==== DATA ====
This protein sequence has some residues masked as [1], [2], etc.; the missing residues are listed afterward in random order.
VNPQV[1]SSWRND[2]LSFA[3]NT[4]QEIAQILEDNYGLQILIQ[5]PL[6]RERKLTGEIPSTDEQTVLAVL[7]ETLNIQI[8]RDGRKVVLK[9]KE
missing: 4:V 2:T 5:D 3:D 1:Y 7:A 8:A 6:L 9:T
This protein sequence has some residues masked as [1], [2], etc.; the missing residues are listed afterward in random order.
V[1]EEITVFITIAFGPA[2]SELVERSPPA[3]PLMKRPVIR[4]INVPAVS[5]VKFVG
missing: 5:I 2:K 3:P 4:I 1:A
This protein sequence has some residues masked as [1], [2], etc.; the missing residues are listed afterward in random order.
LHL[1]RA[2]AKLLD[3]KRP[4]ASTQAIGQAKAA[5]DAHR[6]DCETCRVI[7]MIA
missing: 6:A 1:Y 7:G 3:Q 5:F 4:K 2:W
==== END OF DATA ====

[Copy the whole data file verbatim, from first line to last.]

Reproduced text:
This protein sequence has some residues masked as [1], [2], etc.; the missing residues are listed afterward in random order.
VNPQV[1]SSWRND[2]LSFA[3]NT[4]QEIAQILEDNYGLQILIQ[5]PL[6]RERKLTGEIPSTDEQTVLAVL[7]ETLNIQI[8]RDGRKVVLK[9]KE
missing: 4:V 2:T 5:D 3:D 1:Y 7:A 8:A 6:L 9:T
This protein sequence has some residues masked as [1], [2], etc.; the missing residues are listed afterward in random order.
V[1]EEITVFITIAFGPA[2]SELVERSPPA[3]PLMKRPVIR[4]INVPAVS[5]VKFVG
missing: 5:I 2:K 3:P 4:I 1:A
This protein sequence has some residues masked as [1], [2], etc.; the missing residues are listed afterward in random order.
LHL[1]RA[2]AKLLD[3]KRP[4]ASTQAIGQAKAA[5]DAHR[6]DCETCRVI[7]MIA
missing: 6:A 1:Y 7:G 3:Q 5:F 4:K 2:W